The Umbrella Revolution is the large-scale protest movement in Hong Kong led primarily by university and senior high school students. The umbrella, in this civil resistance movement, is construed as a symbol after having been used for blocking the police’s pepper spray and tear gas. The movement leaders deny the movement as a “revolution” and simply call it a “movement”. However, Chinese leaders in various occasions have already linked the Hong Kong protests to a “colour revolution”. Students in this movement have asked for more democratic elements to be infused into future 2017 Hong Kong elections in order to make those genuine democratic elections.
The main demand is full democracy. Protesters want the right to nominate and directly elect the head of the Hong Kong government, known as the chief executive. As a secondary demand, protesters want the current chief executive, Leung Chun-ying, to resign, which he has flatly refused to do. China, which resumed sovereignty over Hong Kong after it stopped being a British colony in 1997, wants to screen who can stand for office. Beijing insists that candidates for the chief-executive position must be vetted by an electoral committee of tycoons, oligarchs and pro-Beijing figures.
The movement was initiated by a group called Occupy Central with Love & Peace, led by Hong Kong University law professor Benny Tai. They scheduled a non violent “civil disobedience” protest for Oct. 1, a national holiday to celebrate the People’s Republic of China if the plan for “universal suffrage” — one person, one vote — did not go ahead as promised. This started the movement known as Occupy Central with Love and Peace, in which residents of Hong Kong were urged to participate in peaceful protests to fight for the granting of full democracy by Beijing. But it took to the streets to join forces with student protesters.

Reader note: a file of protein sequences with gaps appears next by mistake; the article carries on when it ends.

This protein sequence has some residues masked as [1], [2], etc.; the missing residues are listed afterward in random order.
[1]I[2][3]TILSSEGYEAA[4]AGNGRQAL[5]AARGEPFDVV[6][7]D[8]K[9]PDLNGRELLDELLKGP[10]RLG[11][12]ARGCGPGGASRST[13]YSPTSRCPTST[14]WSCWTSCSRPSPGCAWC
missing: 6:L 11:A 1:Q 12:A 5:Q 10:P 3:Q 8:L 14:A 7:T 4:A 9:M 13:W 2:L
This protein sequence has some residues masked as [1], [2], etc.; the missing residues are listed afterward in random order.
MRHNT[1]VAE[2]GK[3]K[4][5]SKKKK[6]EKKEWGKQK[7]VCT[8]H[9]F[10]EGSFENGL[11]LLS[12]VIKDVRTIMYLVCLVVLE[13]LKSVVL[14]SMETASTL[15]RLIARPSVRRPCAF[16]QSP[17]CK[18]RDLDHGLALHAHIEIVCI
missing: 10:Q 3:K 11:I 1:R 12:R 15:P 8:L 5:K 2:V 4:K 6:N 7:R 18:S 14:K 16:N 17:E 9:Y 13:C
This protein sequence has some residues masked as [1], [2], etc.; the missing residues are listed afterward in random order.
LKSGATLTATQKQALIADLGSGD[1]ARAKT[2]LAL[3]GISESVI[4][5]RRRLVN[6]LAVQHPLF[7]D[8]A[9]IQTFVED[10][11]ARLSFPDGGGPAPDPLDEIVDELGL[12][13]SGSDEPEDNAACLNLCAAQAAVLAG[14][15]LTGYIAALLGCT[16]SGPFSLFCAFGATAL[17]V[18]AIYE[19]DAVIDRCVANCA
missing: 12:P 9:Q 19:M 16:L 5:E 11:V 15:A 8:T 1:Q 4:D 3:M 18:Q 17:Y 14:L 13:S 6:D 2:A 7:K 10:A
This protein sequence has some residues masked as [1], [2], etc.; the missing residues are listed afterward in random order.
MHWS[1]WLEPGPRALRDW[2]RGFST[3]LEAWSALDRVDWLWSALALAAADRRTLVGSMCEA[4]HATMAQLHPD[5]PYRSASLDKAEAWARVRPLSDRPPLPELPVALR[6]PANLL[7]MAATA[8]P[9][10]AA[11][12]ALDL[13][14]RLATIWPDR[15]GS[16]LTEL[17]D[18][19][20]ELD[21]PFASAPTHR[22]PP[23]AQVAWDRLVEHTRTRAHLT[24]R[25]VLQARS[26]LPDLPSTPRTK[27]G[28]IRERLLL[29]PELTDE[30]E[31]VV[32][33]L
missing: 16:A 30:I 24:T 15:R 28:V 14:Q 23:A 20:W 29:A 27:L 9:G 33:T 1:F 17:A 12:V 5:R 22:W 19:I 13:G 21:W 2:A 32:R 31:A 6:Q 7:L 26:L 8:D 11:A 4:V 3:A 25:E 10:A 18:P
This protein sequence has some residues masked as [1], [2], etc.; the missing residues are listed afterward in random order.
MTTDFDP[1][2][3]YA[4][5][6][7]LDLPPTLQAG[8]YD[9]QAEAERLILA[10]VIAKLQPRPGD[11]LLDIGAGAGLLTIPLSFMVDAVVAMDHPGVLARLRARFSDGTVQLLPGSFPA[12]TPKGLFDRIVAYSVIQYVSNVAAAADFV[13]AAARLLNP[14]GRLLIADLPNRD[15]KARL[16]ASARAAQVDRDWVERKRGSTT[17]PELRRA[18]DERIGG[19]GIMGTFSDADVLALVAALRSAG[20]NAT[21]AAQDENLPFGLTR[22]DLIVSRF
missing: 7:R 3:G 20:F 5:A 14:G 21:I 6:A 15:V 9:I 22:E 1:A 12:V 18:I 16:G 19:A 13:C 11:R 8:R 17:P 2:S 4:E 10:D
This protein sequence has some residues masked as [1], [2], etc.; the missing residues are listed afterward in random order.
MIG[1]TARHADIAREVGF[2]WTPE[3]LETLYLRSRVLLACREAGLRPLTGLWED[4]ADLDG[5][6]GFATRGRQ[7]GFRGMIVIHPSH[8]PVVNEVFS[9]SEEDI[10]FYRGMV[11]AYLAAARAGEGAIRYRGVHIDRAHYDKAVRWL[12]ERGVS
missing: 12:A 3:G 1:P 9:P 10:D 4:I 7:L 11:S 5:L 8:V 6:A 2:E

Initially the rally began with a peaceful sit-in by university students outside Hong Kong’s city government headquarters in Admiralty, near the central business district, following the announcement of Beijing’s controversial plan for the 2017 election. After 60 people were arrested outside the government compound and many were doused with pepper spray. Over the weekend, the normal order of Hong Kong began to turn increasingly chaotic. As the crowd size swelled, people spilled onto major roads, blocking traffic. The police came out in force. A cloud of tear gas descended on the area, and riot police could be seen brandishing long-barrelled guns as they attempted to gain back control of the Central district.
Demonstrators handed out thousands of umbrellas, which quickly became the symbol of the protests. It became a symbol of defiance and resistance against the Hong Kong Police, and the united grass-roots objection to the decision of the Standing Committee of the National People’s Congress (NPCSC).
Not everyone is a part of this revolution. People remember the bloody suppression of the Tiananmen uprising in Beijing in 1989. But whether the current occupations end peacefully, with a student withdrawal, or violently, with riot police sent in, one thing are certain: Hong Kong’s democratic movement is only just getting started.
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